What the end of the PHE means for CHCs

The Biden administration announced the COVID-19 Public Health Emergency (PHE) will end on May 11, 2023. Read on to learn what the end of the PHE means for community health centers and their patients:
On January 30, the Biden administration announced the COVID-19 Public Health Emergency (PHE) would end on Thursday, May 11, 2023. The federal government first declared the PHE in January 2020 because of the COVID-19 pandemic, and the PHE has subsequently been extended in 90-day increments, most recently in January of this year. 
What does the PHE allow the federal government to do?
Declaring a PHE allows the U.S. Department of Health and Human Services (HHS) to access different funding sources to respond to the emergency, modify the practice of telemedicine, and waive or modify certain Medicare, Medicaid, or Children's Health Insurance (CHIP) and Health Insurance Portability and Accountability (HIPAA) Privacy Rule Requirements.1
How will the end of the PHE affect Medicaid? 
More than 30% of community health center patients in Tennessee are covered by TennCare, the state's Medicaid program.2 Throughout the COIVD-19 pandemic, states received enhanced federal funding to maintain the continuous coverage requirement. During this time, no Medicaid eligibility redeterminations were made, allowing additional folks to receive and maintain coverage. A provision in the FY23 omnibus spending package, passed in December 2022,de-linked the status of the COVID-19 PHE with the requirement to provide continuous coverage in Medicaid and requires states to begin the process of re-determining eligibility by April 1, 2023.  
This week, TennCare presented its unwinding plan to legislative committees: 
  • TennCare is currently in the education phase of its plan, which includes increased communication to enrollees to let them know the renewal period is beginning soon.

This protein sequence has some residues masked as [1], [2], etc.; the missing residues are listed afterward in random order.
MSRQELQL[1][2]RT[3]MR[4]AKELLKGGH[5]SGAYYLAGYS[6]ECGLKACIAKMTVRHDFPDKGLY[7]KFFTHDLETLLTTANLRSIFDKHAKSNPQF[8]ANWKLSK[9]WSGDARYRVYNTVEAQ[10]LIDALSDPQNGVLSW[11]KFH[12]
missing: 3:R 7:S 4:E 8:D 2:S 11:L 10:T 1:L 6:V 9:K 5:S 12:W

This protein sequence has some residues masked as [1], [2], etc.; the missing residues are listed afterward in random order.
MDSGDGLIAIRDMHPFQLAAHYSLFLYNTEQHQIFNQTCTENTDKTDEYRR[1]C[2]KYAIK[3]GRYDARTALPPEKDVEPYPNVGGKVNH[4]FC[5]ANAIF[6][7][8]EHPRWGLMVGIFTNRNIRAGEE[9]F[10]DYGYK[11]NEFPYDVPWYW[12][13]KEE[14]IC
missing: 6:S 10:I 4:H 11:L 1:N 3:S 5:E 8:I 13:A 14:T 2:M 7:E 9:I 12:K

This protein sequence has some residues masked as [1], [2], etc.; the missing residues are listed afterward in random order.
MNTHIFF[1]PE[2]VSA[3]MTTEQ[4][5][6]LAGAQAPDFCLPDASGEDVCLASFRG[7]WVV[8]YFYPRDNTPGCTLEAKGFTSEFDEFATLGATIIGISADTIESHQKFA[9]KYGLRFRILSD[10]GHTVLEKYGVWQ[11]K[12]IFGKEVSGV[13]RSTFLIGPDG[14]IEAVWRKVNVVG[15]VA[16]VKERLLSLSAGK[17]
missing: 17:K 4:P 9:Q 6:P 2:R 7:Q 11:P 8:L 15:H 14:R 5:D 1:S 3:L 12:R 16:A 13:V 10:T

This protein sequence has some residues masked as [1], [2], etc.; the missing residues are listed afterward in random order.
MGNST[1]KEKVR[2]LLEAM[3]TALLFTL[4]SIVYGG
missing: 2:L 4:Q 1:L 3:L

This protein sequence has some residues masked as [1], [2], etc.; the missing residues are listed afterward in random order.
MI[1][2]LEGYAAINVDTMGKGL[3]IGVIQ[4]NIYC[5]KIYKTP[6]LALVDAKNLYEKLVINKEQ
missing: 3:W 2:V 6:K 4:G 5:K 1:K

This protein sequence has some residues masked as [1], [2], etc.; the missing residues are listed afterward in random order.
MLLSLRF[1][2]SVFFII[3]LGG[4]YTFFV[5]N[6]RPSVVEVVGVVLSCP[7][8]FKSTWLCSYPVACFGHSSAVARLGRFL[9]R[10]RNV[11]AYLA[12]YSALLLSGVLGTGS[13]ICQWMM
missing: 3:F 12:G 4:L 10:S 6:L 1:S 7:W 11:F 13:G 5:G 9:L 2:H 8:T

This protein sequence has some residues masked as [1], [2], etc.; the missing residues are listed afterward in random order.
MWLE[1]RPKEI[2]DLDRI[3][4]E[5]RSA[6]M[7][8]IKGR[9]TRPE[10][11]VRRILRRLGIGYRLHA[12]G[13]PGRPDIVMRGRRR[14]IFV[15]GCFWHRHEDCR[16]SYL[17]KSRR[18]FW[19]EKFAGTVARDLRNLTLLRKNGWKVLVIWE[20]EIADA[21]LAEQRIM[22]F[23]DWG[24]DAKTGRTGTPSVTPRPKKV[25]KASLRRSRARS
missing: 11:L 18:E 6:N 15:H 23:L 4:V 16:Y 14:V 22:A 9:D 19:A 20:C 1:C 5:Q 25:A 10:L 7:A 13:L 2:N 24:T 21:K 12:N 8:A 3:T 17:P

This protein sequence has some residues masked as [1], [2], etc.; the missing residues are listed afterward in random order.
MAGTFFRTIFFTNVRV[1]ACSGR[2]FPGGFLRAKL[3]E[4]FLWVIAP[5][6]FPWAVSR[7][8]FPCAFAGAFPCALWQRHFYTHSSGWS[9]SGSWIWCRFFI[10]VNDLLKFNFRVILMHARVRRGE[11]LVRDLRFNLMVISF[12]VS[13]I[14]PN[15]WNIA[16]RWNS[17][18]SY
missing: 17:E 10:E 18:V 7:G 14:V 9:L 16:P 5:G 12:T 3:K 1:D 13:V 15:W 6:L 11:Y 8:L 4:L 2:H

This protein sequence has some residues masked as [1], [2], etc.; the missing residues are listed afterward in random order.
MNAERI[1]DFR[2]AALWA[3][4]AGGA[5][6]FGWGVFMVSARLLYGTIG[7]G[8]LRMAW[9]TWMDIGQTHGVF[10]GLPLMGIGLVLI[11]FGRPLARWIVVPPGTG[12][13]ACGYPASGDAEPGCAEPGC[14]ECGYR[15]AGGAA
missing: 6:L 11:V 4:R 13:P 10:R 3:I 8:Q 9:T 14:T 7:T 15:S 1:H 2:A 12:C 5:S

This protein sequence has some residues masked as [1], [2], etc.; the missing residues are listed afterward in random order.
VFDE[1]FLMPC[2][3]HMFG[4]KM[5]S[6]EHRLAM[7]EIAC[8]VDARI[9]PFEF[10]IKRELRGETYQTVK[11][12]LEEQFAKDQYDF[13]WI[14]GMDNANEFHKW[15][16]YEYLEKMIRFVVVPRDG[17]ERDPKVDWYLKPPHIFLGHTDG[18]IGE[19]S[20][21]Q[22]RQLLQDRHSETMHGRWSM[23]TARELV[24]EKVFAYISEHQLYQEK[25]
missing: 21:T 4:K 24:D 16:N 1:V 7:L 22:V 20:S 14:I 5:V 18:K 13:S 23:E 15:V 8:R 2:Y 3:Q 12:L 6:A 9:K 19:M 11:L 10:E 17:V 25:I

• The agency will begin processing redeterminations in March; however, no one will be removed from the program prior to April 1, 2023.  
  • TennCare will conduct as many auto-renewals as possible using existing data sets. 
  • Individuals whose coverage cannot be auto-renewed will be sent a packet by mail or an email notification to renew using the TennCare Connect portal. 
  • These individuals will have a 40-day window to return the packet plus 20 days to return any need information. 
View TennCare's presentation before the House Finance, Ways & Means Committee  >>> 
How will the end of the PHE affect telehealth? 
During the COVID-19 pandemic, community health centers relied on telehealth to continue to provide high-quality care to their patients while keeping patients and providers safe. The PHE allowed for several flexibilities related to telehealth services in Medicare that allowed health centers to sustain telehealth operations. Congress passed legislation to extend current Medicare flexibilities through December 31, 2024 separate from the status of the PHE including: 
  • Community health centers can serve as distant site providers for non-behavioral health services.
  • A patient's home is recognized as an originating site.
  • A waiver of geographic restrictions for non-behavioral health services.
  • Audio-only telehealth can be used for some non-behavioral health services. 
  • A waiver of the requirement of an in-person visit within 6 months of a telehealth behavioral health service.3 
How will the end the PHE affect access to COVID-19 tests and vaccines? 
Throughout the COVID-19 pandemic, health centers served on the frontlines, providing COVID-19 tests, vaccines, and treatments to their communities. Following the end of the PHE, cost-sharing for COVID-19 tests and vaccines will increase for many people. In addition to the end of the PHE, this can be partially attributed to the federal government running out of funds to purchase items like tests and oral antivirals. Folks with private insurance will likely have some sort of cost-sharing for COVID-19 tests and antiviral treatments.4 Those who are uninsured will no longer be able to receive COVID-19 testing, vaccines, or treatments under a Medicaid eligibility pathway.5 Folks with insurance should still be able to receive COVID-19 vaccines without cost-sharing.6  
[1]  A ?public health emergency declaration (no date) Public Health Emergency Declaration. HHS. Available at:
[2]  Tennessee Health Center Program Uniform Data System (UDS) data.(no date). HRSA. Available at: 
[3]  Telehealth policy changes after the COVID-19 public health emergency (no date) HHS. Available at: 
[4]  Cubanski, J. et al. (2023) What happens when covid-19 emergency declarations end? implications for coverage, costs, and access, KFF. Kaiser Family Foundation. Available at: (Accessed: February 2, 2023). 
[5]  Ibid.
[6]  Ibid.



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